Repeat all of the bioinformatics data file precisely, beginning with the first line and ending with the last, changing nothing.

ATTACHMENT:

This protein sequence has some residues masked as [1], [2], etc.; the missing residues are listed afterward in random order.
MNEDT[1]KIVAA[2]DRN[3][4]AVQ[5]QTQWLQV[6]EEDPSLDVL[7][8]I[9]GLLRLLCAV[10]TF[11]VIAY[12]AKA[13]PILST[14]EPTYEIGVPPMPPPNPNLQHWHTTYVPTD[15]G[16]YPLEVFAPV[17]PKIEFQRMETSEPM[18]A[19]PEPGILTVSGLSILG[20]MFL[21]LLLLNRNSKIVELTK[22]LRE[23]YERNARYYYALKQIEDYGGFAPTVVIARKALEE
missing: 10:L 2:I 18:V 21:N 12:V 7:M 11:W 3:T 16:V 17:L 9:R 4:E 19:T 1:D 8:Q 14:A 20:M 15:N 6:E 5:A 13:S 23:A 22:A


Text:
This protein sequence has some residues masked as [1], [2], etc.; the missing residues are listed afterward in random order.
MNEDT[1]KIVAA[2]DRN[3][4]AVQ[5]QTQWLQV[6]EEDPSLDVL[7][8]I[9]GLLRLLCAV[10]TF[11]VIAY[12]AKA[13]PILST[14]EPTYEIGVPPMPPPNPNLQHWHTTYVPTD[15]G[16]YPLEVFAPV[17]PKIEFQRMETSEPM[18]A[19]PEPGILTVSGLSILG[20]MFL[21]LLLLNRNSKIVELTK[22]LRE[23]YERNARYYYALKQIEDYGGFAPTVVIARKALEE
missing: 10:L 2:I 18:V 21:N 12:V 7:M 11:W 3:T 16:V 17:L 9:R 4:E 19:T 1:D 8:Q 14:A 20:M 15:N 6:E 5:A 13:S 23:A 22:A